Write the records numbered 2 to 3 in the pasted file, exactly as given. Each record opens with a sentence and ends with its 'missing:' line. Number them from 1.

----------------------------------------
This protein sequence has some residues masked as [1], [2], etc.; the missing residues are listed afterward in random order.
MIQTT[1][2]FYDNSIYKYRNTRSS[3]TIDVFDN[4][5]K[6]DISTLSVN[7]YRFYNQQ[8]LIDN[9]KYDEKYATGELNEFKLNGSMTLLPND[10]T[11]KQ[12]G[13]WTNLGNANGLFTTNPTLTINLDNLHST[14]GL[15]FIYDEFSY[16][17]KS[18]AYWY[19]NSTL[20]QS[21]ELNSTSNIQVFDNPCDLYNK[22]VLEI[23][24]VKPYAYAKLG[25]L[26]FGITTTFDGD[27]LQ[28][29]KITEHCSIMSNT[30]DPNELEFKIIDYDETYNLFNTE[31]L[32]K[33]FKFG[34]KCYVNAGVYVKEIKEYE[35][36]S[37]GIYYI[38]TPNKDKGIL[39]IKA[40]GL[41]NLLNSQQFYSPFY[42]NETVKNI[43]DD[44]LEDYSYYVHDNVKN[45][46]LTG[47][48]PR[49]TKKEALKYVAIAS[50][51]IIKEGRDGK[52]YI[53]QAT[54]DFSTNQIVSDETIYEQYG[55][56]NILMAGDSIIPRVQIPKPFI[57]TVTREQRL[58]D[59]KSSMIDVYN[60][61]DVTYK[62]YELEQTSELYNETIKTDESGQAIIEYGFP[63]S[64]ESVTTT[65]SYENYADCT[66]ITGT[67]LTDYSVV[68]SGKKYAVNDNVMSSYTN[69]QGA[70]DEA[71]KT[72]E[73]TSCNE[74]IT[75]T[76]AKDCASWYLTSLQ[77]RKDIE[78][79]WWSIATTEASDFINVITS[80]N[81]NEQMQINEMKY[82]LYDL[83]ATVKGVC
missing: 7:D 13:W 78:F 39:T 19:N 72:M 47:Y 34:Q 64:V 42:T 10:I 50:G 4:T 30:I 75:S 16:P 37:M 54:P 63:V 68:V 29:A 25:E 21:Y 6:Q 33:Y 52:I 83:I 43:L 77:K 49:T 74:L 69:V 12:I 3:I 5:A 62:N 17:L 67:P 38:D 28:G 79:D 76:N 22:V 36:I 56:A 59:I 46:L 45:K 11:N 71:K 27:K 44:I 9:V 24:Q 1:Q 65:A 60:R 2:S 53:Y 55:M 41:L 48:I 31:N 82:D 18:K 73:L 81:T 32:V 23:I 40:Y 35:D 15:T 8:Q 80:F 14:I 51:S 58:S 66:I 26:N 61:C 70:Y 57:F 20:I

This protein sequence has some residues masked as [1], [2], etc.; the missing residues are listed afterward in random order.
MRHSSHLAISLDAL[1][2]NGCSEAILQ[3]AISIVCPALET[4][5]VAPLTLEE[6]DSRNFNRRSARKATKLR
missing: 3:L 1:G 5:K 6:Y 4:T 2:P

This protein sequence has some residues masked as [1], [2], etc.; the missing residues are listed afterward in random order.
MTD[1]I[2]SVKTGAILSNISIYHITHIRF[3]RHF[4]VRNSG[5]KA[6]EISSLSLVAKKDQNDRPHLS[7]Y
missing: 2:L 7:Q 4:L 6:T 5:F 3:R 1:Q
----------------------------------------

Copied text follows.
This protein sequence has some residues masked as [1], [2], etc.; the missing residues are listed afterward in random order.
MRHSSHLAISLDAL[1][2]NGCSEAILQ[3]AISIVCPALET[4][5]VAPLTLEE[6]DSRNFNRRSARKATKLR
missing: 3:L 1:G 5:K 6:Y 4:T 2:P

This protein sequence has some residues masked as [1], [2], etc.; the missing residues are listed afterward in random order.
MTD[1]I[2]SVKTGAILSNISIYHITHIRF[3]RHF[4]VRNSG[5]KA[6]EISSLSLVAKKDQNDRPHLS[7]Y
missing: 2:L 7:Q 4:L 6:T 5:F 3:R 1:Q